Date of Award

Summer 2023

Document Type

Open Access Dissertation


Comparative Literature

First Advisor

Yvonne Ivory

Second Advisor

Francisco J. Sánchez


This dissertation brings together nineteenth-century texts written by Mary Shelley, Edgar Allan Poe, Gustave Flaubert, Benito Pérez Galdós, Rachilde, and Oscar Wilde in order to trace a common thread weaving in and out of literature produced during this period: the theme of corporeal disintegration and its psychic and social ramifications. Each of the analyzed works considers the human condition from diverse perspectives and portrays the breakdown in interpersonal relationships as characters become estranged from society and each other. Of course, the examples considered here are canonical ones widely discussed in criticism—some of them as forebears of literary Modernism, for which the alienation of the individual and the fragmented subject are hallmarks. However, there is a lack of critical studies linking the aforementioned authors (writing from such disparate literary movements as Romanticism, Gothic horror, Realism, Naturalism, and Decadence) through the motif of disintegration. To address this deficiency, a phenomenological framework based upon insights from Edmund Husserl and Susan Feagin is adopted to explain the occurrence of this motif (which persists in fiction throughout the nineteenth century well before the stylistic innovations of the twentieth) in terms of the failure of characters to empathize with others. This framework is used instead of one based in affect theory because, though affective connections are an important part of this discussion, Husserl’s concepts more adequately address the philosophical issues which are at the heart of nineteenth-century literature, such as reason (and its breakdown), the nature of knowledge, the relationship between the self and others, determinism, and free will.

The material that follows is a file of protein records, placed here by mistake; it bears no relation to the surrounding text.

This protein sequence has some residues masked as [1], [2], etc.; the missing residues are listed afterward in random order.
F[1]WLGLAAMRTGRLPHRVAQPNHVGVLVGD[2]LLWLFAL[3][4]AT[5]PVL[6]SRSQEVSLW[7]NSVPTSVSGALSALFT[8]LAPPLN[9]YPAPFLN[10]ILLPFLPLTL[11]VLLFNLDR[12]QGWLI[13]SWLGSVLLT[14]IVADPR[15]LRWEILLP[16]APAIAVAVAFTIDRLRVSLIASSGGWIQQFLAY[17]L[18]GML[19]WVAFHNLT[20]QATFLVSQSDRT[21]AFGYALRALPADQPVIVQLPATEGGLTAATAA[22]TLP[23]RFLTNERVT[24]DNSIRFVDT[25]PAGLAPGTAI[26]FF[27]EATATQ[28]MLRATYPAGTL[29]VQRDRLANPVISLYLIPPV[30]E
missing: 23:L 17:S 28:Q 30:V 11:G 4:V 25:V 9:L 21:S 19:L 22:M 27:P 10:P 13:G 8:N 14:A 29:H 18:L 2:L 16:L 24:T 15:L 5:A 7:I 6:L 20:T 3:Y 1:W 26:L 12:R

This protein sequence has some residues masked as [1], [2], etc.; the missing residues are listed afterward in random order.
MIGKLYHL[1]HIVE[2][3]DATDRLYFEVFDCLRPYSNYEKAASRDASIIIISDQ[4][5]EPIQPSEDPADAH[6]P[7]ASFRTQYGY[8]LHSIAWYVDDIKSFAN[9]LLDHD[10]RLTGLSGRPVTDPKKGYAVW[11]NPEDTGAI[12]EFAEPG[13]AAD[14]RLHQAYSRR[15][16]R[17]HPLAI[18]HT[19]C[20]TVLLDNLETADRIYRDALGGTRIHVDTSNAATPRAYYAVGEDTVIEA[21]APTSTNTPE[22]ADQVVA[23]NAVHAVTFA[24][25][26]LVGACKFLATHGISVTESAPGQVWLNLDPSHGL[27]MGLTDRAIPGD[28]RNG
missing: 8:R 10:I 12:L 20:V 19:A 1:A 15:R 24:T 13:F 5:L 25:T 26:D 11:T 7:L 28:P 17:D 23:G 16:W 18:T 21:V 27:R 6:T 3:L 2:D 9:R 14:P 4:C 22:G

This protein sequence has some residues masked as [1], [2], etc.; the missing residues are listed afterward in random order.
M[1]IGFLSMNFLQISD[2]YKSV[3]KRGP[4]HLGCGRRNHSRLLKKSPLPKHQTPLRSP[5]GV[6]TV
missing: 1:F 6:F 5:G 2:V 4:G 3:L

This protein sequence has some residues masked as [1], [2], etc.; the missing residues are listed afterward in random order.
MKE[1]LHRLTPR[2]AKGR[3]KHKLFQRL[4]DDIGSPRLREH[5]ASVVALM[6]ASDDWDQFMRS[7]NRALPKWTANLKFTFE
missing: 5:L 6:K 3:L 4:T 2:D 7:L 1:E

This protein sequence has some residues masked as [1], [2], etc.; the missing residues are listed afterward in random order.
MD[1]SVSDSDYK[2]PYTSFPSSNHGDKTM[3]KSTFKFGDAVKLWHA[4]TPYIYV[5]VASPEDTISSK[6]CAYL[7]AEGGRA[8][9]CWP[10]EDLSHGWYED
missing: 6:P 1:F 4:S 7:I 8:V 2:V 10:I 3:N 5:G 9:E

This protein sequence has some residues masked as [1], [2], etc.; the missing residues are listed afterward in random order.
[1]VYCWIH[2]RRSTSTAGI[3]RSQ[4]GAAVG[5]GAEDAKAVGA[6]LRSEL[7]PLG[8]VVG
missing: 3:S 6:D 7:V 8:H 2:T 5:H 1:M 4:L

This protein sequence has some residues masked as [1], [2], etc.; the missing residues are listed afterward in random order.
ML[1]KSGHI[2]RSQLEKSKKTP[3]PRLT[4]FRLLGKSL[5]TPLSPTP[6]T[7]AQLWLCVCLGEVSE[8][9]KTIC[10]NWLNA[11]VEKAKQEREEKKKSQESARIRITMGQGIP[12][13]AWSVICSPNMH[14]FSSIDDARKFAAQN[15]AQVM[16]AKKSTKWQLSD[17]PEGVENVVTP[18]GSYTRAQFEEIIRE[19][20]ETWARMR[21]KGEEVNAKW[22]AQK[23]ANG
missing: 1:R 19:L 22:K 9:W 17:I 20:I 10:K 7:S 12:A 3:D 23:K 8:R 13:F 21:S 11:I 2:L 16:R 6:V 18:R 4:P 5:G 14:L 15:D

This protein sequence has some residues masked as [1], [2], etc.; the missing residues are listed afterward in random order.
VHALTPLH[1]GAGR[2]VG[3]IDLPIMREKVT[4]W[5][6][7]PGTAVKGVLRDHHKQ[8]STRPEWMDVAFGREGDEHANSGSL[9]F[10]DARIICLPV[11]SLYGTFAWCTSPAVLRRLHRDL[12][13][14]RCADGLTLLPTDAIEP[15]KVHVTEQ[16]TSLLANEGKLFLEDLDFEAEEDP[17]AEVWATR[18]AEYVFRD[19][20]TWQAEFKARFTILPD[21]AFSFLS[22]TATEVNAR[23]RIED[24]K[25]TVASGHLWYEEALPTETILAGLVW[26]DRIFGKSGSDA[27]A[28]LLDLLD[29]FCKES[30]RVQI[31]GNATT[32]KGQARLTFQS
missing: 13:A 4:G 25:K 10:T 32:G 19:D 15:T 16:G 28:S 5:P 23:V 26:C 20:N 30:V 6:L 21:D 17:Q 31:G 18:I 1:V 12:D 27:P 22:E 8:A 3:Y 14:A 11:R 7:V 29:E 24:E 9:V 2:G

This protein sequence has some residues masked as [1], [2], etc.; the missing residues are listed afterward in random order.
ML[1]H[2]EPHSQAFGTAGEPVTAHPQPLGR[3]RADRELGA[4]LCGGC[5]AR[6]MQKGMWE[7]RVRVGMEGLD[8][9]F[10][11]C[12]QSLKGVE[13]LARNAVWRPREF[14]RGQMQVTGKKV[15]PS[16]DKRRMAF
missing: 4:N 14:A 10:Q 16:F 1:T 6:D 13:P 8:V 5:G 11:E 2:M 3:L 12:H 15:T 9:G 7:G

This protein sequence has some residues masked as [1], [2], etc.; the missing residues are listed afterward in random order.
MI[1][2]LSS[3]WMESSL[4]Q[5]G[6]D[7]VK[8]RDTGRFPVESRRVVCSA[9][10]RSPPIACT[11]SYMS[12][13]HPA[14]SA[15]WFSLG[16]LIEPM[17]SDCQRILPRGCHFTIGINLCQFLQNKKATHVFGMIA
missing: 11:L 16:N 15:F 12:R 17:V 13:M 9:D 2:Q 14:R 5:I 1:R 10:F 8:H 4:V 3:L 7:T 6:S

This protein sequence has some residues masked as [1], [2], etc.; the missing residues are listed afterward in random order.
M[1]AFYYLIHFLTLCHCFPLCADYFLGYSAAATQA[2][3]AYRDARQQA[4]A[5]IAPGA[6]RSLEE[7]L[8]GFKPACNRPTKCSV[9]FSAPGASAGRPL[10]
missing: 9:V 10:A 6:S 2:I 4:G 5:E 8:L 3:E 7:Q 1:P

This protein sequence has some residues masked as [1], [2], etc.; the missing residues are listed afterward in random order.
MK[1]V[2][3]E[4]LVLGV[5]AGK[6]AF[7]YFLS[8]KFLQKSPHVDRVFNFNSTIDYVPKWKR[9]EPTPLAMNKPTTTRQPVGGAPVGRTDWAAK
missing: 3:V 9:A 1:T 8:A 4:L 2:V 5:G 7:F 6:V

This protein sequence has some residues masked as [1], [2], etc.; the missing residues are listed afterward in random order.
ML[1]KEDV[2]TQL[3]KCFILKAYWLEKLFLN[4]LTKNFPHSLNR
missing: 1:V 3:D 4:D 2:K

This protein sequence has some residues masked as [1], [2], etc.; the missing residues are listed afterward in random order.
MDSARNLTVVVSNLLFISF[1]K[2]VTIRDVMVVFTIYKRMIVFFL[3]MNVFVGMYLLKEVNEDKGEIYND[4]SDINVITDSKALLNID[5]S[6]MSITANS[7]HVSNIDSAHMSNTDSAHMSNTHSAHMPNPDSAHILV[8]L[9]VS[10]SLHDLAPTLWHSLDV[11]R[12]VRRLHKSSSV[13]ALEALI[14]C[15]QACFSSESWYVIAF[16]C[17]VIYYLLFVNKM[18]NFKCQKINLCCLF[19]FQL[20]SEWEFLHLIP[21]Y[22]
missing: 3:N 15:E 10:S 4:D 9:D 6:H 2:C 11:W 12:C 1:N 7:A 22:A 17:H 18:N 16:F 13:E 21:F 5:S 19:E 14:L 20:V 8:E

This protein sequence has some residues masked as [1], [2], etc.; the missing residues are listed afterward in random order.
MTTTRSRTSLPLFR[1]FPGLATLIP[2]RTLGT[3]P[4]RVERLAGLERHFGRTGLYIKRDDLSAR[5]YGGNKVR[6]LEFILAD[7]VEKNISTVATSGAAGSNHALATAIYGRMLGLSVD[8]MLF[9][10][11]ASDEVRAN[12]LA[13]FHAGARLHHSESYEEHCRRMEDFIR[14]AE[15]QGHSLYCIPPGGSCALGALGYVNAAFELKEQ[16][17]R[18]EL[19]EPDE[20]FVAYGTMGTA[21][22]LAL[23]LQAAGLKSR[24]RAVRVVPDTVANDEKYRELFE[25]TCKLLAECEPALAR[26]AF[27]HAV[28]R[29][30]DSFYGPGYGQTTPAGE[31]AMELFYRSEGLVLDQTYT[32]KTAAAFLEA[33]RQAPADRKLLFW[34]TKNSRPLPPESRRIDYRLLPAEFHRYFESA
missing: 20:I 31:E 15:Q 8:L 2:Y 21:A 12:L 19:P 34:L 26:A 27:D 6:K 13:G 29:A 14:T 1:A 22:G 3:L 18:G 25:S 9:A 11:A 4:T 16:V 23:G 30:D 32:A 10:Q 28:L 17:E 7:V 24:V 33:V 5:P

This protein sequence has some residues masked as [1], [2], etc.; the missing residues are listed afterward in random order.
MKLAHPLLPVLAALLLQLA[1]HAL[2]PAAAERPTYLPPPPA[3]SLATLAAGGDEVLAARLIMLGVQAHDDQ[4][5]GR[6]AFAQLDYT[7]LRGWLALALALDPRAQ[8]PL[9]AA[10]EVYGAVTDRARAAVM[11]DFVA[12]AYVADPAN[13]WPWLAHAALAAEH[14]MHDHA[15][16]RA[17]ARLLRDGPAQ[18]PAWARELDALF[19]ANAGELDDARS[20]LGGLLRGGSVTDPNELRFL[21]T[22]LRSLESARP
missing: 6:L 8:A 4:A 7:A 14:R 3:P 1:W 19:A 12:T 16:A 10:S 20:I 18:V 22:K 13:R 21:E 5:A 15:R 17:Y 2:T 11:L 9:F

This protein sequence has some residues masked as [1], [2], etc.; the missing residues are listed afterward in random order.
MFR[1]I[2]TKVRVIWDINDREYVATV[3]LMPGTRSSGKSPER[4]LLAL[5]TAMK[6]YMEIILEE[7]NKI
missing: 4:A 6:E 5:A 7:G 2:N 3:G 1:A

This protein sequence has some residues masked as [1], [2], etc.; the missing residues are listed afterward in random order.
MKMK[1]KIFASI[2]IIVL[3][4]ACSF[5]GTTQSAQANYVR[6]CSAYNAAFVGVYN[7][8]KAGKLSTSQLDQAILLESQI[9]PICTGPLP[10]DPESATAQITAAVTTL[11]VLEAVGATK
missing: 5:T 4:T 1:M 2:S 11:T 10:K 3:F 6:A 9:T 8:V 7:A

© 2023, Benjamin Mark Driscol

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